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Stay of execution for flood sirens

PUBLISHED: 08:33 25 March 2009 | UPDATED: 13:27 03 July 2010

Surprise stay of execution: Flood siren debate extended for four months.

Surprise stay of execution: Flood siren debate extended for four months.

Flood siren campaigners were celebrating what they saw as a surprise interim victory yesterday as a council committee approved a four-month extension for further debate and research in a bid to solve the long-running sirens stalemate.

Flood siren campaigners were celebrating what they saw as a surprise interim victory yesterday as a council committee approved a four-month extension for further debate and research in a bid to solve the long-running sirens stalemate.

Campaigners were worried the siren issue would be effectively dropped at a meeting of Norfolk County Council's fire and community protection overview and scrutiny panel, where members have been battling for months to save the sirens but have been repeatedly frustrated in their efforts.

Both police and Environment Agency have insisted they do not want the 57 old and unreliable sirens and would not use them even if they were operational.

Instead they want the public to rely on an automated system which provides warnings by telephone, mobile, e-mail, text message and fax. The reliability of this system has been called into question by sirens campaigners.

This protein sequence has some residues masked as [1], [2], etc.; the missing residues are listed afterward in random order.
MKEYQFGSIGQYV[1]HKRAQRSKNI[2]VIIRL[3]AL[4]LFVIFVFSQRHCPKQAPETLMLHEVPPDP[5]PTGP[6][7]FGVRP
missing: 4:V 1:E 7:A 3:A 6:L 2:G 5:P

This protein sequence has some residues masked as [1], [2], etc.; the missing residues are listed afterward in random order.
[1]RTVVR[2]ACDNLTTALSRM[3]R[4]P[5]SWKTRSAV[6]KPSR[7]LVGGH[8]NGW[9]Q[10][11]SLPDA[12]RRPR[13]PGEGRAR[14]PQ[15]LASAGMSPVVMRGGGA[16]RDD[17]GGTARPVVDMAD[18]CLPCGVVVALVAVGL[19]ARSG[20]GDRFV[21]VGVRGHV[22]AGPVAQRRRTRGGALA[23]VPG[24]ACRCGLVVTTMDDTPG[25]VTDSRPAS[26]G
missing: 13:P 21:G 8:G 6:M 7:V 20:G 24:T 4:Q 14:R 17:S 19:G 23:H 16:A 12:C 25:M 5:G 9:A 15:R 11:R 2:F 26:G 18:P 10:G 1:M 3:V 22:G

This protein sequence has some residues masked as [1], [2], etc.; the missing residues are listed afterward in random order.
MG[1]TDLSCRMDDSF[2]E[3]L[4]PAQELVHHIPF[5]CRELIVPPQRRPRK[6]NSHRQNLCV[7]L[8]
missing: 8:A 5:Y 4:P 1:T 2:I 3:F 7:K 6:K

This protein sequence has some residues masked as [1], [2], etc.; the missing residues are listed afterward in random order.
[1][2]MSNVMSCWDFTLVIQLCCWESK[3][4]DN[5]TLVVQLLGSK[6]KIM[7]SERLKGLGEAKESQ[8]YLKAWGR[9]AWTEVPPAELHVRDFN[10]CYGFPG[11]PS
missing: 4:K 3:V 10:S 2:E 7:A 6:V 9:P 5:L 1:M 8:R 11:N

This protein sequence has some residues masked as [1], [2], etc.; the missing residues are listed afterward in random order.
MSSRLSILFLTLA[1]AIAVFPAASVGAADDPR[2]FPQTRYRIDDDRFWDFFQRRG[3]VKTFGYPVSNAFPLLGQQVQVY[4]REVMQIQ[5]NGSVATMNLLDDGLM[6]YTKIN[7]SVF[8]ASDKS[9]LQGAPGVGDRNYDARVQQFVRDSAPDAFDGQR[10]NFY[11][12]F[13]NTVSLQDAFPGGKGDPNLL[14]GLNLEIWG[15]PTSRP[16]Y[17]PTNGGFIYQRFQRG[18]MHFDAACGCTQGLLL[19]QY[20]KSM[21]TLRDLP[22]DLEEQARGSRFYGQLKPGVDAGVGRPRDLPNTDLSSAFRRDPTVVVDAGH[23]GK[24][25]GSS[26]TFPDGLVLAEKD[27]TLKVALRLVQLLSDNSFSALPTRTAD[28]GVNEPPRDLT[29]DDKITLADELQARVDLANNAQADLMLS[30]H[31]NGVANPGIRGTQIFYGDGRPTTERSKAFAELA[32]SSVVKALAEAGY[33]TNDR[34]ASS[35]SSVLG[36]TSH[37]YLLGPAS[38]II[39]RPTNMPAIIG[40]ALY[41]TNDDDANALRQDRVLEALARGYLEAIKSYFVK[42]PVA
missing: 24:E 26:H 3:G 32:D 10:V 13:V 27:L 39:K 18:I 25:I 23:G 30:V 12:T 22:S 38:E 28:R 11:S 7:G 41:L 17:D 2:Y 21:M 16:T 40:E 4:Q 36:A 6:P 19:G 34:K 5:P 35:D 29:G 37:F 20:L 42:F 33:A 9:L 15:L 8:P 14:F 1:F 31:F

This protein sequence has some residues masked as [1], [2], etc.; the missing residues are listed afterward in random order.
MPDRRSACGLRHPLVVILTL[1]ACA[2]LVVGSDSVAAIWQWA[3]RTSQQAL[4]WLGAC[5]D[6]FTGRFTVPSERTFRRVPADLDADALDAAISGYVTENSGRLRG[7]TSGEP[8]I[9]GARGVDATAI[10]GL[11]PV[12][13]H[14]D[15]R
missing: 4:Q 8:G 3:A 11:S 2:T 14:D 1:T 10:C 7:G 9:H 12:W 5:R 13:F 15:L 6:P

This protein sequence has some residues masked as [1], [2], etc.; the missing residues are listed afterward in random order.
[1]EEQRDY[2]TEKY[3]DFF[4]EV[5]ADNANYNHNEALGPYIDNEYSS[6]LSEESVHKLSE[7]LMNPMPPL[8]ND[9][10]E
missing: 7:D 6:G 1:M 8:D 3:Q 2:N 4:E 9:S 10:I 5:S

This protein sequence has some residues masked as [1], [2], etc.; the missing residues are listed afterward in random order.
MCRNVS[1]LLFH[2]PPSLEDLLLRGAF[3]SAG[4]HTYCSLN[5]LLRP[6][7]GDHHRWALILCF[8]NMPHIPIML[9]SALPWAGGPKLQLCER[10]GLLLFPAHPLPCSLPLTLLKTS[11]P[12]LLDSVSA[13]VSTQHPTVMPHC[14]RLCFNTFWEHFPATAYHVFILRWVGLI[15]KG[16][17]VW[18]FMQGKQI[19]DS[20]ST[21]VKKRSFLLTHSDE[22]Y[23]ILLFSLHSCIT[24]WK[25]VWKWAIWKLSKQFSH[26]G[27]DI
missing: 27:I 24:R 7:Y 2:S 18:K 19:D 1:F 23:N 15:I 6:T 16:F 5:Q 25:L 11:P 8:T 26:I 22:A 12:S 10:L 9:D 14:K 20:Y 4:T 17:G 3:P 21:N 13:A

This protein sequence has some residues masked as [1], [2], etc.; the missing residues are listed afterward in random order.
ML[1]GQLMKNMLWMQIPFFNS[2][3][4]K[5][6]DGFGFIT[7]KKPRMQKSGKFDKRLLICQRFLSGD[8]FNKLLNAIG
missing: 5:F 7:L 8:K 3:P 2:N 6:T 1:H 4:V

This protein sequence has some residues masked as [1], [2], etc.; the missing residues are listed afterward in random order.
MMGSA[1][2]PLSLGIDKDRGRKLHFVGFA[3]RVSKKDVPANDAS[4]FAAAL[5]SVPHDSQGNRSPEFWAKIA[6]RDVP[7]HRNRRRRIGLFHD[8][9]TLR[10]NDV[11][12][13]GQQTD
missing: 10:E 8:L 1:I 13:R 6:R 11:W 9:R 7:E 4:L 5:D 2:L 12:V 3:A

This left the council, which owns the sirens, in the difficult position of paying for the upkeep of a service which would stand disused by the other authorities.

Yesterday the panel decided to allow until mid-July for Norfolk MPs to make an effort to save the sirens and also for fuller consideration of funding an independent review into the need for the sirens.

Environment Agency bosses took many people by surprise by offering to contribute financially to the review, though it is understood they are insistent the council takes the lead on the project.

After yesterday's meeting, panel member David Callaby said he felt an independent review would “strengthen the case for keeping the sirens”.

“The need for the sirens is still there, Sir Michael Pitt said in his high profile report into flooding that they were an important and integral part of warning and evacuation.”

Leading sirens campaigner Marie Strong, from Wells, said she was “euphoric” about yesterday's decision, but there was still a large amount of work to be done.

“I wasn't expecting it, although I was hoping for it,” said Dr Strong.

“This allows time for further involvement of the coastal MPs and also to try to get this independent review going.”

And North Norfolk MP Norman Lamb, who chaired a meeting of all the key agencies involved in the sirens dispute, said he felt the decision was a “real result”.

“I am pleased the Environment Agency has said it will make a contribution to the costs of the independent review. There is a compelling logic for that review.”


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